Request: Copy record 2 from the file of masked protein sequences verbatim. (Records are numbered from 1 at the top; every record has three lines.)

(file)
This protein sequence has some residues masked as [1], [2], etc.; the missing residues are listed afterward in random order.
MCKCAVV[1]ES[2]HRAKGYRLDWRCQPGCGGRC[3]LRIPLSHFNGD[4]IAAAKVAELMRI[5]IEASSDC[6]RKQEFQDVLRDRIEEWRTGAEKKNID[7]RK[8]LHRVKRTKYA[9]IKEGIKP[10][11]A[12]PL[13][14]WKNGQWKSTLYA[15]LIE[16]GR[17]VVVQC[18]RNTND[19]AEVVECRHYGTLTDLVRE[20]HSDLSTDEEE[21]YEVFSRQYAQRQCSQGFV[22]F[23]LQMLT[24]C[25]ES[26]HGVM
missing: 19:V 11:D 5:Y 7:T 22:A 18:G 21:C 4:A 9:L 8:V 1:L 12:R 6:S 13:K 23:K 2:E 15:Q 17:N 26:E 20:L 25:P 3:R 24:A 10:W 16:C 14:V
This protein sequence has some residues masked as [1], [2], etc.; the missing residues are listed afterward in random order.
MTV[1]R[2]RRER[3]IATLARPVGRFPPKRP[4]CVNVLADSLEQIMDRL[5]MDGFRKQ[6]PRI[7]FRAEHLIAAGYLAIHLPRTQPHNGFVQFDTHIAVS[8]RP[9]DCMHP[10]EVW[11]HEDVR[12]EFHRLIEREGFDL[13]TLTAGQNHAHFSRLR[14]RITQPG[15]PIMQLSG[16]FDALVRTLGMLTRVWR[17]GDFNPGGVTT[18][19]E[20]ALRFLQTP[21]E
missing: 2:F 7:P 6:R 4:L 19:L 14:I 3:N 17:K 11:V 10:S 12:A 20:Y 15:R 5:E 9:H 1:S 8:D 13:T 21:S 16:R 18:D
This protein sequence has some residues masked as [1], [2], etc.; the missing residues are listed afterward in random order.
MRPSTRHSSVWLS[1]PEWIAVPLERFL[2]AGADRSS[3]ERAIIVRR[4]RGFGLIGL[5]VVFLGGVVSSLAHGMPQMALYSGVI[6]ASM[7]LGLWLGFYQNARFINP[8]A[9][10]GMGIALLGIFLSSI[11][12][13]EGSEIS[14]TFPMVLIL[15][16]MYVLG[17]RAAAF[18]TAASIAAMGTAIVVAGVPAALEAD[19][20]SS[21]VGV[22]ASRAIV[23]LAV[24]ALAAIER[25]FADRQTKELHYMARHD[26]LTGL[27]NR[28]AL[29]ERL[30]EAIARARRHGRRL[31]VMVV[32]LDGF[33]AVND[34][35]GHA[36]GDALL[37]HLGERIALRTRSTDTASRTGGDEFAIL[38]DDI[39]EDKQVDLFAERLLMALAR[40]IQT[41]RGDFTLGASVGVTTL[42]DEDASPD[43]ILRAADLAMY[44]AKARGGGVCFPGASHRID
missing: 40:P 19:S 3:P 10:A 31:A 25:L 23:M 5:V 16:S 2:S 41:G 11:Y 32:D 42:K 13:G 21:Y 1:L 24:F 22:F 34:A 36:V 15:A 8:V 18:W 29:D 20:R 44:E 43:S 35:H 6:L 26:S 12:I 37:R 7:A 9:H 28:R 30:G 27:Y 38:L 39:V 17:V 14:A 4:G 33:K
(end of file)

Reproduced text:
This protein sequence has some residues masked as [1], [2], etc.; the missing residues are listed afterward in random order.
MTV[1]R[2]RRER[3]IATLARPVGRFPPKRP[4]CVNVLADSLEQIMDRL[5]MDGFRKQ[6]PRI[7]FRAEHLIAAGYLAIHLPRTQPHNGFVQFDTHIAVS[8]RP[9]DCMHP[10]EVW[11]HEDVR[12]EFHRLIEREGFDL[13]TLTAGQNHAHFSRLR[14]RITQPG[15]PIMQLSG[16]FDALVRTLGMLTRVWR[17]GDFNPGGVTT[18][19]E[20]ALRFLQTP[21]E
missing: 2:F 7:P 6:R 4:L 19:L 14:I 3:N 17:K 11:V 10:S 12:A 20:Y 15:R 5:E 9:H 1:S 8:D 13:T 21:S 16:R 18:D